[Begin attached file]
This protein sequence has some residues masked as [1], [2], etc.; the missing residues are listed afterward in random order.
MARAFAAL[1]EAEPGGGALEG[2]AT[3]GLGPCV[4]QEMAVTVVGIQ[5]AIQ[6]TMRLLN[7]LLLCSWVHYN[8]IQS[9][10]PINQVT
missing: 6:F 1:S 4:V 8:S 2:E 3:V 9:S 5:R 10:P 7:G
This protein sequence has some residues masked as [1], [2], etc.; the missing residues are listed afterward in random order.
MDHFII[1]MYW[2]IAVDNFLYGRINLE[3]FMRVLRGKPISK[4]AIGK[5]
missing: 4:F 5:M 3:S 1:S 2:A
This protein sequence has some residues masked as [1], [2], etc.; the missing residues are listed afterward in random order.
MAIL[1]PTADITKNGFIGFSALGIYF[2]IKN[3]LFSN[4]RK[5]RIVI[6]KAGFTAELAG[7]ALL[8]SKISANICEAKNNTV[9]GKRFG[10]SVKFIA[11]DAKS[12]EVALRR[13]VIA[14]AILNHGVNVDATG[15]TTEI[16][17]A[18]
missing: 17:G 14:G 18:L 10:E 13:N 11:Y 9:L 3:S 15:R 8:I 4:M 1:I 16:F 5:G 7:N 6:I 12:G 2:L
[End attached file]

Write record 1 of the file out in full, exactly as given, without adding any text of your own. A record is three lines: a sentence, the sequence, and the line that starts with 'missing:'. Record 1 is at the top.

This protein sequence has some residues masked as [1], [2], etc.; the missing residues are listed afterward in random order.
MARAFAAL[1]EAEPGGGALEG[2]AT[3]GLGPCV[4]QEMAVTVVGIQ[5]AIQ[6]TMRLLN[7]LLLCSWVHYN[8]IQS[9][10]PINQVT
missing: 6:F 1:S 4:V 8:S 2:E 3:V 9:S 5:R 10:P 7:G